Language of Music
Professor Christian W. Hallstein
On April 12, German music and language will come together in a Liederabend, or evening of song.
It's made possible by a unique collaboration between Carnegie Mellon University's School of Music and the Department of Modern Languages.
Organized by Mark Carver, associate teaching professor, vocal students will be singing German art songs, or 'Lieder,' from the early 19th century.
These popular pieces were composed by figures such as Brahms, Beethoven and Schubert, who set German poetry to music.
Written translations will be provided by the language students of Christian Hallstein, teaching professor of German. The English text will be in prose, to give listeners the most accurate understanding.
"Most of the existing translations are in poetic form so they can be sung," explained Hallstein. "The problem is that they're often quite bad because you have to change the words and rhythm. It puts the translator in a strait jacket."
"Professor Hallstein is giving us room to dig a little deeper, find a truer, more artful translation," noted Asha Carroll (A'11).
Carroll is a voice major who is both singing in the Liederabend and participating in the translation workshop.
For six years, students like Carroll have worked with songs in French, Italian and Spanish. This is the second German Liederabend.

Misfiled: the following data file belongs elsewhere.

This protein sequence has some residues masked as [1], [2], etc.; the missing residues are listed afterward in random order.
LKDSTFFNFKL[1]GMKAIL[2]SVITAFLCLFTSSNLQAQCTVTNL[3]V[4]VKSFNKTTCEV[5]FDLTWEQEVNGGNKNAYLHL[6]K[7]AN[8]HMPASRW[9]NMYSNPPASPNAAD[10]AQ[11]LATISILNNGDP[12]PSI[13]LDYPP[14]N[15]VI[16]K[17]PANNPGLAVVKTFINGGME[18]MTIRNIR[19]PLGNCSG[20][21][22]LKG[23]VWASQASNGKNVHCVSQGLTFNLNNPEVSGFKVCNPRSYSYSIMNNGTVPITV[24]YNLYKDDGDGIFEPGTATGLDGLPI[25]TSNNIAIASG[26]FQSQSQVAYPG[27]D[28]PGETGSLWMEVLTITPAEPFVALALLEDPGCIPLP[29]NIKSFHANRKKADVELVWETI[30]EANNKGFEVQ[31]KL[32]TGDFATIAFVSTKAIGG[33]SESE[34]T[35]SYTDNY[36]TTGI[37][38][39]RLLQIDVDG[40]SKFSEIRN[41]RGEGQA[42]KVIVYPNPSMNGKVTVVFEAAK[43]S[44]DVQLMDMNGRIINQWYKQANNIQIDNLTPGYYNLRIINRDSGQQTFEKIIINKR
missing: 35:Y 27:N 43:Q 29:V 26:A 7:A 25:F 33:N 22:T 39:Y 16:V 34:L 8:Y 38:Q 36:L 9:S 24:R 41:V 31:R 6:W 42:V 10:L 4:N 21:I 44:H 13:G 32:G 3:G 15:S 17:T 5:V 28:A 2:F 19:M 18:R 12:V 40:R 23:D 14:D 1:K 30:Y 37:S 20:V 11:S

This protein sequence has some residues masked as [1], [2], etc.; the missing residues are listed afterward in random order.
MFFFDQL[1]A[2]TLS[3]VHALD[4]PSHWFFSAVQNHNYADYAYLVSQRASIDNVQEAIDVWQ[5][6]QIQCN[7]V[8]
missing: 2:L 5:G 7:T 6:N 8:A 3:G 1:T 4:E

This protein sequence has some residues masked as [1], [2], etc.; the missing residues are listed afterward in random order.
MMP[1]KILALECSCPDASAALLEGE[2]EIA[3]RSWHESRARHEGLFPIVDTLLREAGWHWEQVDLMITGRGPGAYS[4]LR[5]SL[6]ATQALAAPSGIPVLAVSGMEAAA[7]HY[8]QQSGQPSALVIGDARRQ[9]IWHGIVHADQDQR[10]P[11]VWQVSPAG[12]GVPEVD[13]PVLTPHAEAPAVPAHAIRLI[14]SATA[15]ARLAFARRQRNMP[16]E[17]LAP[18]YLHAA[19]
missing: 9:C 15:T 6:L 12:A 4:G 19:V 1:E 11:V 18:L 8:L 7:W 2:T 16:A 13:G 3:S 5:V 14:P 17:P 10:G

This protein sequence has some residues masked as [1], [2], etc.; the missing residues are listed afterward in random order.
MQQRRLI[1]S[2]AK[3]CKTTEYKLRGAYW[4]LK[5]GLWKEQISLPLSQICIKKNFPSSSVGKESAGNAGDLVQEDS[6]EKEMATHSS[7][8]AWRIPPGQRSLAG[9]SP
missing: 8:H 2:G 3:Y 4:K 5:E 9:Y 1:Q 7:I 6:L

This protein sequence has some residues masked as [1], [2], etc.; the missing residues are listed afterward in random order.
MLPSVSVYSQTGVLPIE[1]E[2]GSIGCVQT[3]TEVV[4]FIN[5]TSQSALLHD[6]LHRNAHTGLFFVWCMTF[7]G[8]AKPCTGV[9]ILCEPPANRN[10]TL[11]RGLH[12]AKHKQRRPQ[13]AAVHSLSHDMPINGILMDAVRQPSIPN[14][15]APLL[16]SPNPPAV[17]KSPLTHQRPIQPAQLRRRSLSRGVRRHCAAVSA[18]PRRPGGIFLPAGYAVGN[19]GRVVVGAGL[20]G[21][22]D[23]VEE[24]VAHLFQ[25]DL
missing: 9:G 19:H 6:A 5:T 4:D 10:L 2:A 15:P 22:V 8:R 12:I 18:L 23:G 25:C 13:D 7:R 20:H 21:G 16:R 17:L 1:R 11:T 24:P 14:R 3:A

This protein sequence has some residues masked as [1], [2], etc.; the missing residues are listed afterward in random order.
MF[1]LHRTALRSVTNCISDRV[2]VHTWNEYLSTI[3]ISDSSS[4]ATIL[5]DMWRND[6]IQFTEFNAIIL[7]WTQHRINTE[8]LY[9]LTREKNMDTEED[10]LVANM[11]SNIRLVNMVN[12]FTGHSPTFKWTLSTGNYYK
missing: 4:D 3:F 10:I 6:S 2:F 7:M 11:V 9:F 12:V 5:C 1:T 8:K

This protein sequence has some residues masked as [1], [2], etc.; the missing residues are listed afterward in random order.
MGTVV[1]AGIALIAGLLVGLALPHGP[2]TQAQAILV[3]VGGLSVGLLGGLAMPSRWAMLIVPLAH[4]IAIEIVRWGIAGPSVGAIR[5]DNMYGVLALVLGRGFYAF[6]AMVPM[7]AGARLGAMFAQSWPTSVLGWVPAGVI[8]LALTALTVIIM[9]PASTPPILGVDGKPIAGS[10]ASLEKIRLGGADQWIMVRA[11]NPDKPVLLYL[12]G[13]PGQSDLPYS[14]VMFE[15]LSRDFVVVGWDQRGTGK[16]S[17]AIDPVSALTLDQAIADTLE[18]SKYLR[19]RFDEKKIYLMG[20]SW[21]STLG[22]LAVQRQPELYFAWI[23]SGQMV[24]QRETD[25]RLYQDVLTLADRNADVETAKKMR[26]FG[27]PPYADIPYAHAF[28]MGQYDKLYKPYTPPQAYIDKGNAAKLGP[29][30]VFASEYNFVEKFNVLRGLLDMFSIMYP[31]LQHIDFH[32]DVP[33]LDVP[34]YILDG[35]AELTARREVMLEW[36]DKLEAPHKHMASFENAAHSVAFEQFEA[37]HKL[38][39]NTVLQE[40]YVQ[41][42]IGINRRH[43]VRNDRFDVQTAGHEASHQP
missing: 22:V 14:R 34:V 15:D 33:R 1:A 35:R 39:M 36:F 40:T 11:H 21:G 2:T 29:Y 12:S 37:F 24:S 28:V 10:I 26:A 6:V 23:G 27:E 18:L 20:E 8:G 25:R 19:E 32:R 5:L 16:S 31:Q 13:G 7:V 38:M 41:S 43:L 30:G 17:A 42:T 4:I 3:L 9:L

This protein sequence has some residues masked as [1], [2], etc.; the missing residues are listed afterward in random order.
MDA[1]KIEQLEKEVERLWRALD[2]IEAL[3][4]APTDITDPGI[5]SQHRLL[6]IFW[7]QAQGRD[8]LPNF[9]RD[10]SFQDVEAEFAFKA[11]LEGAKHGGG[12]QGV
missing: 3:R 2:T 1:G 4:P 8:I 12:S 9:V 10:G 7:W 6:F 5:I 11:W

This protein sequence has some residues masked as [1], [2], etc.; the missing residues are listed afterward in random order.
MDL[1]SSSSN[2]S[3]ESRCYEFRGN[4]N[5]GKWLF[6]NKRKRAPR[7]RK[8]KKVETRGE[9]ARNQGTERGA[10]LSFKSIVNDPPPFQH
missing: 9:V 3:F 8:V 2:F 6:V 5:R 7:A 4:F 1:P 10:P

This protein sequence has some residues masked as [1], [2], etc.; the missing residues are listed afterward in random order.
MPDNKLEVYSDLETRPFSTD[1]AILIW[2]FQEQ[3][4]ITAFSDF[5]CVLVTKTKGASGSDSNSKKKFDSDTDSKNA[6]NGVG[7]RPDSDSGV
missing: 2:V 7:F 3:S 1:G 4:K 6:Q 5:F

"Students are expanding their knowledge of the language, the theory and practice of translation, and of German literature and music of the romantic period. It's an era they might not get to study otherwise," said Hallstein.
"The romantic period is an integral part of German culture," added Carroll. "In a history course we might speak about it, but this is an opportunity to delve deeper and get an insight into what life was like."
Hallstein enjoys incorporating many art forms in his teaching. He typically includes film and visual art. He's also worked twice with the School of Drama.
"Professor Hallstein is definitely open to collaboration," said Carroll. "This translation workshop isn't typical. More than the usual speaking, reading and writing, this class is crossing into new territory."
Carroll has made it a point to take a language course each semester, well beyond the requirement for voice majors.
"I think that having a better understanding of these languages allows me to connect more deeply to the characters that I'm singing," she said. "It's furthered my artistry and my understanding."
She's appreciated her varied educational experiences, as well as her performance opportunities.
"Carnegie Mellon provides opportunities for undergraduates that are normally afforded just to graduate students in other programs," she said. "That prepares and encourages us to be independent thinkers."